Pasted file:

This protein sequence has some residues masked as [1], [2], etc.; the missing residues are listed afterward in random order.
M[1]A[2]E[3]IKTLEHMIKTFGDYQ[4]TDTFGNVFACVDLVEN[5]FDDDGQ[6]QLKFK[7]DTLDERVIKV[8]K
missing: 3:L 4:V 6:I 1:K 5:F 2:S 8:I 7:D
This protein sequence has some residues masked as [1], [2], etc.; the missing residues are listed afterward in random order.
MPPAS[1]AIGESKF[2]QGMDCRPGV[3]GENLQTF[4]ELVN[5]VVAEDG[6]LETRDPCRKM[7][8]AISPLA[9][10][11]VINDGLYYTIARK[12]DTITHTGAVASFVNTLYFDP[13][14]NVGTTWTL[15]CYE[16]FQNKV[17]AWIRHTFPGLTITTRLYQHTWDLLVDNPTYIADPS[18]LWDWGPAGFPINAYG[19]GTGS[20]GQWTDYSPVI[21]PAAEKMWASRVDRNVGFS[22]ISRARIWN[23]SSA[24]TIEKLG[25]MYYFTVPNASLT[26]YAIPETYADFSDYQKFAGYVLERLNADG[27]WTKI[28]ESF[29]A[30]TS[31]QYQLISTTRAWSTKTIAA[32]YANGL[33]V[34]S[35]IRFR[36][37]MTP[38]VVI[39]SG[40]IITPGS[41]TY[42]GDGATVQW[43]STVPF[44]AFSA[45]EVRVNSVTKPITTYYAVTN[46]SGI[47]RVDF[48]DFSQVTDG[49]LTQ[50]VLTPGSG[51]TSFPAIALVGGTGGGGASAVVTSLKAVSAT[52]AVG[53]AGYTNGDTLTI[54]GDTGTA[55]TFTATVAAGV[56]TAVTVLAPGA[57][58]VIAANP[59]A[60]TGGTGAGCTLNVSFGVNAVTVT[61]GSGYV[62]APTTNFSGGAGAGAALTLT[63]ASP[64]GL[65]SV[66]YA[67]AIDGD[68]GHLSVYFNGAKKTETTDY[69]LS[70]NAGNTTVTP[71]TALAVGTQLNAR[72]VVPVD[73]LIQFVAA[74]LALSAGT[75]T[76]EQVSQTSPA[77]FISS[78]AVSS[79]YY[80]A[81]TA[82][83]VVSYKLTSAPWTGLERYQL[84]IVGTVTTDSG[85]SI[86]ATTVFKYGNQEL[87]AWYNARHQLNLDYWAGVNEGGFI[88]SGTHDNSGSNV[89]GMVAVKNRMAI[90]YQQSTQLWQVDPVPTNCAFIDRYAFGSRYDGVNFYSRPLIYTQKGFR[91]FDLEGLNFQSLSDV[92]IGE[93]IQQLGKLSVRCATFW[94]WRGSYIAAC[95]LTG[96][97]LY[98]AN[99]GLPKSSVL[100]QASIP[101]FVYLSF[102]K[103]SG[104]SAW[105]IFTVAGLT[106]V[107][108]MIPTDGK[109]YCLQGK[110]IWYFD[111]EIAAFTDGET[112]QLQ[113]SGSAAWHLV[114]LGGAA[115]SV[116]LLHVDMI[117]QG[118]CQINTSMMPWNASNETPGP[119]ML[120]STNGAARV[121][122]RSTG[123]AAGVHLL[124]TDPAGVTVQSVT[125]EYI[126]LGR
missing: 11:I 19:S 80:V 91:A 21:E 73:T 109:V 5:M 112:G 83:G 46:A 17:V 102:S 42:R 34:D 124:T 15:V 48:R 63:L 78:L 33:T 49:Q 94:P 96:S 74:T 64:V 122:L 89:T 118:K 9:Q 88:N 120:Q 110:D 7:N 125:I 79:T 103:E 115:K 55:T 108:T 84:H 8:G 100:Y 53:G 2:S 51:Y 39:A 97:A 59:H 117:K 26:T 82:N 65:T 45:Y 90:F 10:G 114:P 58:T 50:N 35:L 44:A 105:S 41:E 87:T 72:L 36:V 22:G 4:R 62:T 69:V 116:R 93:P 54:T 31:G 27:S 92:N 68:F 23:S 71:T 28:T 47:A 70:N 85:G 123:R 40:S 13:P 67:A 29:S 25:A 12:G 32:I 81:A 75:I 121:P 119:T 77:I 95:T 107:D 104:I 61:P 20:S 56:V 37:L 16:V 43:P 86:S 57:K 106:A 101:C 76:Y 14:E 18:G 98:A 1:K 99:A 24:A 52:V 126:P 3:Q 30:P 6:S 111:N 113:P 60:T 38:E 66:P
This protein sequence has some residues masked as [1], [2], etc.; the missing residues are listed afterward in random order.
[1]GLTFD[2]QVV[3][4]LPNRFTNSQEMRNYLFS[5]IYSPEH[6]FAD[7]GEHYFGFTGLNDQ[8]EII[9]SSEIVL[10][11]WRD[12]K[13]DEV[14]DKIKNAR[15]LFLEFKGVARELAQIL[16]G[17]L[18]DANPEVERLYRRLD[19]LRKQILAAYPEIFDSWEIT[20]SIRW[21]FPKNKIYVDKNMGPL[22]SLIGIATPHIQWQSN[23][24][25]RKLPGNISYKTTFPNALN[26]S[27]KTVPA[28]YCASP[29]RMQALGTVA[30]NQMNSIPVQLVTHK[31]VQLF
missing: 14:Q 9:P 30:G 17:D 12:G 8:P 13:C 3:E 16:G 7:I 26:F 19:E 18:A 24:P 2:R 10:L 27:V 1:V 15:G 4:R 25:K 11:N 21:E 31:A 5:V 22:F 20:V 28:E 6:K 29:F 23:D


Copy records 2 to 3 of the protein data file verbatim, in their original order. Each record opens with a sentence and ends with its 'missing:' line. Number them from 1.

This protein sequence has some residues masked as [1], [2], etc.; the missing residues are listed afterward in random order.
MPPAS[1]AIGESKF[2]QGMDCRPGV[3]GENLQTF[4]ELVN[5]VVAEDG[6]LETRDPCRKM[7][8]AISPLA[9][10][11]VINDGLYYTIARK[12]DTITHTGAVASFVNTLYFDP[13][14]NVGTTWTL[15]CYE[16]FQNKV[17]AWIRHTFPGLTITTRLYQHTWDLLVDNPTYIADPS[18]LWDWGPAGFPINAYG[19]GTGS[20]GQWTDYSPVI[21]PAAEKMWASRVDRNVGFS[22]ISRARIWN[23]SSA[24]TIEKLG[25]MYYFTVPNASLT[26]YAIPETYADFSDYQKFAGYVLERLNADG[27]WTKI[28]ESF[29]A[30]TS[31]QYQLISTTRAWSTKTIAA[32]YANGL[33]V[34]S[35]IRFR[36][37]MTP[38]VVI[39]SG[40]IITPGS[41]TY[42]GDGATVQW[43]STVPF[44]AFSA[45]EVRVNSVTKPITTYYAVTN[46]SGI[47]RVDF[48]DFSQVTDG[49]LTQ[50]VLTPGSG[51]TSFPAIALVGGTGGGGASAVVTSLKAVSAT[52]AVG[53]AGYTNGDTLTI[54]GDTGTA[55]TFTATVAAGV[56]TAVTVLAPGA[57][58]VIAANP[59]A[60]TGGTGAGCTLNVSFGVNAVTVT[61]GSGYV[62]APTTNFSGGAGAGAALTLT[63]ASP[64]GL[65]SV[66]YA[67]AIDGD[68]GHLSVYFNGAKKTETTDY[69]LS[70]NAGNTTVTP[71]TALAVGTQLNAR[72]VVPVD[73]LIQFVAA[74]LALSAGT[75]T[76]EQVSQTSPA[77]FISS[78]AVSS[79]YY[80]A[81]TA[82][83]VVSYKLTSAPWTGLERYQL[84]IVGTVTTDSG[85]SI[86]ATTVFKYGNQEL[87]AWYNARHQLNLDYWAGVNEGGFI[88]SGTHDNSGSNV[89]GMVAVKNRMAI[90]YQQSTQLWQVDPVPTNCAFIDRYAFGSRYDGVNFYSRPLIYTQKGFR[91]FDLEGLNFQSLSDV[92]IGE[93]IQQLGKLSVRCATFW[94]WRGSYIAAC[95]LTG[96][97]LY[98]AN[99]GLPKSSVL[100]QASIP[101]FVYLSF[102]K[103]SG[104]SAW[105]IFTVAGLT[106]V[107][108]MIPTDGK[109]YCLQGK[110]IWYFD[111]EIAAFTDGET[112]QLQ[113]SGSAAWHLV[114]LGGAA[115]SV[116]LLHVDMI[117]QG[118]CQINTSMMPWNASNETPGP[119]ML[120]STNGAARV[121][122]RSTG[123]AAGVHLL[124]TDPAGVTVQSVT[125]EYI[126]LGR
missing: 11:I 19:S 80:V 91:A 21:E 73:T 109:V 5:M 112:G 83:G 46:A 17:V 102:S 42:R 34:D 124:T 15:V 48:R 63:L 78:L 33:T 49:Q 94:P 96:S 74:T 64:V 122:L 89:T 118:K 9:Q 88:N 120:Q 110:D 7:N 125:I 79:T 103:E 115:K 55:T 108:T 84:H 8:G 100:Y 53:G 2:S 51:Y 39:A 97:A 59:H 117:K 26:T 82:N 65:T 45:Y 90:F 10:G 114:P 58:T 50:N 35:L 44:A 105:S 41:E 87:T 72:L 36:V 22:G 4:R 62:T 69:V 116:R 93:P 54:T 31:G 27:S 92:N 68:F 23:S 71:T 28:T 47:A 70:N 85:G 123:R 40:S 13:P 67:A 29:S 25:A 12:G 32:I 81:A 75:I 121:P 119:T 77:I 95:T 107:D 104:I 61:P 20:S 56:V 37:L 16:V 43:P 86:S 57:K 106:A 101:C 76:Y 14:E 18:G 98:A 1:K 99:A 24:A 52:V 126:P 3:Q 30:P 6:S 111:N 113:P 60:T 38:E 66:P
This protein sequence has some residues masked as [1], [2], etc.; the missing residues are listed afterward in random order.
[1]GLTFD[2]QVV[3][4]LPNRFTNSQEMRNYLFS[5]IYSPEH[6]FAD[7]GEHYFGFTGLNDQ[8]EII[9]SSEIVL[10][11]WRD[12]K[13]DEV[14]DKIKNAR[15]LFLEFKGVARELAQIL[16]G[17]L[18]DANPEVERLYRRLD[19]LRKQILAAYPEIFDSWEIT[20]SIRW[21]FPKNKIYVDKNMGPL[22]SLIGIATPHIQWQSN[23][24][25]RKLPGNISYKTTFPNALN[26]S[27]KTVPA[28]YCASP[29]RMQALGTVA[30]NQMNSIPVQLVTHK[31]VQLF
missing: 14:Q 9:P 30:G 17:D 12:G 8:P 13:C 3:E 16:G 7:I 26:F 19:E 18:A 24:P 2:R 10:L 27:V 1:V 15:G 4:R 25:K 11:N 21:E 31:A 5:V 22:F 20:V 28:E 6:K 29:F 23:D